Suicide happens to be the second most common cause of death in individuals aged 15-29. Annual statistics have reported an estimate of 800,000 deaths every year from suicide. Distressingly enough, it is said that every 40 seconds, a person ends his or her life. 75% of these individuals belong to countries with middle to low socioeconomic status.
University of Manchester’s Consultant Psychiatrist and honorary Lecturer, Dr. Nasim Chaudhry, voiced his concerns in the Global Mental Health Session held by the Institute of Psychiatry under the Third International Rawalpindi Medical College Scientific Conference with a talk labeled, “Cultural Adaptation of a Psychosocial Intervention for Patients with Self Harm”. RMC Principal Professor Muhammad Umar, Professor Malik H. Mubashar, the founder of Institute of Psychiatry and ex-principal of RMC, Head of Institute of Psychiatry Professor Fareed A. Minhas, were in attendance during the seminar along with faculty members, resident doctors, and students.
Dr. Nasim Chaudhry shed light upon the appalling current situation regarding suicide statistics and discussed the possible forecasters of suicide in Pakistan including stress, unemployment, psychiatric disorders, and most importantly, past incidents of self-harm. Owing to its practical and cost-efficient nature, Problem Solving Therapy has proved to be a resourceful aid in preventing self-harm.
Head of Behavioral Sciences Department of the School of Social Sciences & Humanities at NUST Dr. Salma Siddiqui spoke on the issue, “Traumatic Distress: a rising public health challenge”. She highlighted the rising incidence of terrorist activities and our ignorance towards the psychological perception of trauma.
Professor of Psychiatry at the University of Manchester and Chairman Department of Psychiatry at Ziauddin University Hospital Professor Imran Bashir Chaudhry spoke on the topic, “Neuro-Inflammation: New Horizons in Prevention & Treatment of Schizophrenia”, focusing on the chronicity, morbidity, mortality and well as the draining nature of the condition.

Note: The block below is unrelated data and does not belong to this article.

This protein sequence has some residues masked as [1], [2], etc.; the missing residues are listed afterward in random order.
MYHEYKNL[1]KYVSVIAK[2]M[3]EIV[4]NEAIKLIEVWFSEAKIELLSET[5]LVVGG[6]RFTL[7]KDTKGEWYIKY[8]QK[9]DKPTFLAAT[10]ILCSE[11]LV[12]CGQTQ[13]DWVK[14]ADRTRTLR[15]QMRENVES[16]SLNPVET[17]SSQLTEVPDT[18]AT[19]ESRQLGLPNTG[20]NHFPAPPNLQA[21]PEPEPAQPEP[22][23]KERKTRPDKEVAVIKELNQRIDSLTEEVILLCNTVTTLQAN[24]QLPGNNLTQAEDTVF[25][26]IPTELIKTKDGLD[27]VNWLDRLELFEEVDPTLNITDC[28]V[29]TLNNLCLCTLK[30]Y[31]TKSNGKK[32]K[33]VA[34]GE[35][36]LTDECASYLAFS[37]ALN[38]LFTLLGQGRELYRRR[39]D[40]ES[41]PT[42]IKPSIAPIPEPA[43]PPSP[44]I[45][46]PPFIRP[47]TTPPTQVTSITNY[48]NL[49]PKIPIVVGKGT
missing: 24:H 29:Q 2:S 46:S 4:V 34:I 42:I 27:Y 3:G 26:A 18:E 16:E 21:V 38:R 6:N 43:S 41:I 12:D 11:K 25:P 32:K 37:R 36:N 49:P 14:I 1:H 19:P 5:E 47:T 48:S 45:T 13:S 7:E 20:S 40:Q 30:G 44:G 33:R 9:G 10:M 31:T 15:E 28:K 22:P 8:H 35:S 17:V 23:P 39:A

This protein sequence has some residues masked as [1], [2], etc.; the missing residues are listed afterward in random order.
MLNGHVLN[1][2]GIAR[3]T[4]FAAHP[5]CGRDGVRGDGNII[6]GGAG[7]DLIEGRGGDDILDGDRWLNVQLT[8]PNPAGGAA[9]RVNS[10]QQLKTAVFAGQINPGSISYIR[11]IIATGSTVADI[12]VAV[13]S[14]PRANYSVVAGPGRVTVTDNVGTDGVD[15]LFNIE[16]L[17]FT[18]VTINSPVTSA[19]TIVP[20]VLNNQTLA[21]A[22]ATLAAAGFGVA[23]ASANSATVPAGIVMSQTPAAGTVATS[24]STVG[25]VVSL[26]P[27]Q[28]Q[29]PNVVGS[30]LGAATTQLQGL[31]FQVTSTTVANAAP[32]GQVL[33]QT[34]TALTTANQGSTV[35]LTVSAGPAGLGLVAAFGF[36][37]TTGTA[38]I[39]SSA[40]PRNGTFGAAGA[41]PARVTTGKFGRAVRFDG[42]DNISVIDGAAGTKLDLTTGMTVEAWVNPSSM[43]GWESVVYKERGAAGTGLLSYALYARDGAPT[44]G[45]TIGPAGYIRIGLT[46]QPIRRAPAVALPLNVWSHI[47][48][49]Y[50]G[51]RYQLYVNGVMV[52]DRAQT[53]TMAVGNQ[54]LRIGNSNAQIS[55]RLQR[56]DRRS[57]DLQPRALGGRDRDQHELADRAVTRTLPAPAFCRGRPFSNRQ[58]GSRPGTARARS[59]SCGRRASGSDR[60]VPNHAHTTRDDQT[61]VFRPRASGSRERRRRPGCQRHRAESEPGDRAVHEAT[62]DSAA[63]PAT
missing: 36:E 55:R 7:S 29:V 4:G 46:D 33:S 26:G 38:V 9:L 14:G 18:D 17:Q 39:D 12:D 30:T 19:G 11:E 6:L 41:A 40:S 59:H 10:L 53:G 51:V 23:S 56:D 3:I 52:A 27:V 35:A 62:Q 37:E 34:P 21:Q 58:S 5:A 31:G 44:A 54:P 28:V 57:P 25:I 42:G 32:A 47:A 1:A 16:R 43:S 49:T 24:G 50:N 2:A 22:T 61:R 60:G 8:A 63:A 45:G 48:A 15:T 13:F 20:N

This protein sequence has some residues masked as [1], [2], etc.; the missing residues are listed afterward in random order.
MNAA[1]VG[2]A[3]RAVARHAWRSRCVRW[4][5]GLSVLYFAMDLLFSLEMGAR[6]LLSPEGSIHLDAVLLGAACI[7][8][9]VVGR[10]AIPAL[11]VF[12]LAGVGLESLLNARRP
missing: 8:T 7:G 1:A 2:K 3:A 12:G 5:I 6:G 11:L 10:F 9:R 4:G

Prof. Brig. (R) Mowadat Hussain Rana, the founder of the Armed Forces Institute of Mental Health and ex-dean of psychiatry CPSP, then proceeded to talk on the topic, “Global Mental Health and Medical Education: The Pygmalion Kiss”. In his talk, he expressed his concerns regarding the powerful principles that come with medical training and education and how they exist in writing but not in day to day practice.
University Hospital of Wales at Cardiff’s consultant psychiatrist, Dr. Tayyab Tahir, conveyed a talk titled, “A Trip Down a Lane Called Sherlock”. The talk was an ode to his mentor, Dr. Mubashar, that compared his journey and the various looks and abilities he adopted to that of Sherlock Holmes. He stressed upon the importance of these abilities and how they are crucial for one to become a good practitioner.
Consultant Psychiatrist/Psychogeriatrician at the Northwest Aged Persons Mental Health Program, Melbourne Health, Royal Melbourne Hospital, Dr. Sabah Khalid, prompted practitioners to encourage their patients to never give up hope in her talk, “Brain vs Mind: Frontotemporal Dementia”.
Professor Fareed A. Minhas expressed his gratitude and the session was concluded by Professor Muhammad Umar.